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I'm working on a file encryption system where multiple versions of the same file might exist. The filenames are encrypted using AES in CBC mode with a random IV and stored in metadata. Since versions of the same file share the same filename, this information may be used by an adversary. Is there any additional information to be derived from multiple ciphertexts which are known to share the same plaintext, just with a different IV?

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    $\begingroup$ I'm assuming they are all encrypted with the same key? So you have the same plaintext, encrypted with the same key, but a random IV each time. The attacker knows that the ciphertexts all encrypt the same plaintext (but doesn't know what that plaintext is), using the same key, but a random IV and you are wondering if that gives the attacker any advantage in figuring out the plaintext or possibly the key. Is that your question? $\endgroup$ – mikeazo May 25 '16 at 15:03
  • $\begingroup$ Somewhat related: crypto.stackexchange.com/questions/31365 $\endgroup$ – Biv May 25 '16 at 15:09
  • $\begingroup$ Yes, the key and plaintext is the same. The attacker knows this and the IVs used but doesn't know the plaintext. Is there anything to learn about the plaintext when multiple ciphertexts are available instead of only one? $\endgroup$ – sebi707 May 25 '16 at 15:16
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the key and plaintext is the same. The attacker knows this and the IVs used but doesn't know the plaintext. Is there anything to learn about the plaintext when multiple ciphertexts are available instead of only one?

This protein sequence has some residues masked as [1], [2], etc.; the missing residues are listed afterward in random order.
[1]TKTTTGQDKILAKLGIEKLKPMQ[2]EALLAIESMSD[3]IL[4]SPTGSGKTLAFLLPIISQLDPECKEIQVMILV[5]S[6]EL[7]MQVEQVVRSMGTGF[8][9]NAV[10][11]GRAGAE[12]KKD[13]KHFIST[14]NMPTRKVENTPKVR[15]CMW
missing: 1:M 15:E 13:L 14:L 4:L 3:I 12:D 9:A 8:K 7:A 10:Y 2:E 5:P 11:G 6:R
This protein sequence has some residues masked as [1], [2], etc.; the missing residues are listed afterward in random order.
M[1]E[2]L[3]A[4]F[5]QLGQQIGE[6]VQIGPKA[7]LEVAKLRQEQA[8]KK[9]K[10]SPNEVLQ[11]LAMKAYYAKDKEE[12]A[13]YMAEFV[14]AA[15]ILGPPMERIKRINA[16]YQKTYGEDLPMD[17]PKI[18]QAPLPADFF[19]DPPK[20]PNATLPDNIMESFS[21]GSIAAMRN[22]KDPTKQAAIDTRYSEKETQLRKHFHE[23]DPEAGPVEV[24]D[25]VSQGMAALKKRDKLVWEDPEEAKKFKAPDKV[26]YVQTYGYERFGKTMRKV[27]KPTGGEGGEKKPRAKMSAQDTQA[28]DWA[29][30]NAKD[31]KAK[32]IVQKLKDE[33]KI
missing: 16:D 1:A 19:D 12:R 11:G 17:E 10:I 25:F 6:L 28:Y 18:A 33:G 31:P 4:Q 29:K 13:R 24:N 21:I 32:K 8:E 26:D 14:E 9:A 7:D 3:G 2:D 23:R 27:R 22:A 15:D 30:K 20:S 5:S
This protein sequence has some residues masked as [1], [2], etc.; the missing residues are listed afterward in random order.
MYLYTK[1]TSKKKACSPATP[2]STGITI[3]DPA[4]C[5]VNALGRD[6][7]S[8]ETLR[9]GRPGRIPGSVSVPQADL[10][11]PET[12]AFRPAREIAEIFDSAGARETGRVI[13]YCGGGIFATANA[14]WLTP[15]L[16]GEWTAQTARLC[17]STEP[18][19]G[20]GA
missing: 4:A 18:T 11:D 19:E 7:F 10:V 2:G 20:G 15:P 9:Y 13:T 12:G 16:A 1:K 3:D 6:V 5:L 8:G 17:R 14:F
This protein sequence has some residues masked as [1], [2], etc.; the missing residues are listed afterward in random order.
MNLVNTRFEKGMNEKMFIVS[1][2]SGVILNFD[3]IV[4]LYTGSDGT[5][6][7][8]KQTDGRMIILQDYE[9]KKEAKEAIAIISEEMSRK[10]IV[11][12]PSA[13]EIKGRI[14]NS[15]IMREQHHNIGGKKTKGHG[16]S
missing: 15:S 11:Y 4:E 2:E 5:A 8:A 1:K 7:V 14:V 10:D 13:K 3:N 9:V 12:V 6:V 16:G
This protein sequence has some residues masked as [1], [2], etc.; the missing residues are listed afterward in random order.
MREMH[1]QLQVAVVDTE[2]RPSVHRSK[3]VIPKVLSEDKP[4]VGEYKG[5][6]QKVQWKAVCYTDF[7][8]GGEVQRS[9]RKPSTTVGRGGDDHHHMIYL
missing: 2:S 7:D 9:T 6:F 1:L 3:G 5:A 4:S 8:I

No. Giving the attacker multiple encryptions of a single plaintext using a randomly chosen IV and a fixed key with AES-CBC does not leak any more information about the plaintext than does a single ciphertext.

In fact if the attacker didn't know whether or not they were the same plaintext (but had the same length), the attacker couldn't tell you whether or not they encrypted the same plaintext.

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If you use a random IV each time you encrypt a file, the result will be different. $$\text{AES-CBC}(IV_1, Key, M) = C_1$$ $$\text{AES-CBC}(IV_2, Key, M) = C_2$$ you do not gain any pieces of informations by having $C_1$ and $C_2$. Even knowing that they share the same key and should they share the same length, an attacker can not even know whether or not they are the same file (identically byte to byte). This is the goal of the $IV$. Therefore he would not be able to find or exploit differences between plaintext with similarities.

Hence you are perfectly fine with your scheme. The only informations that could be leaked is the date of creation and the size of the content. But it is hard to fight against that.

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  • $\begingroup$ "an attacker can not even know whether or not they are the same file" but an attacker can distinguish between two different lengths of plaintexts. So, in a simple case, there are 2 files, one with a long name, one with a short name. The attacker will be able to distinguish between encryptions of the long file name and encryptions of the short file name. $\endgroup$ – mikeazo May 25 '16 at 15:11
  • $\begingroup$ Right I should be more precise and add the file length into account. thx. $\endgroup$ – Biv May 25 '16 at 15:23

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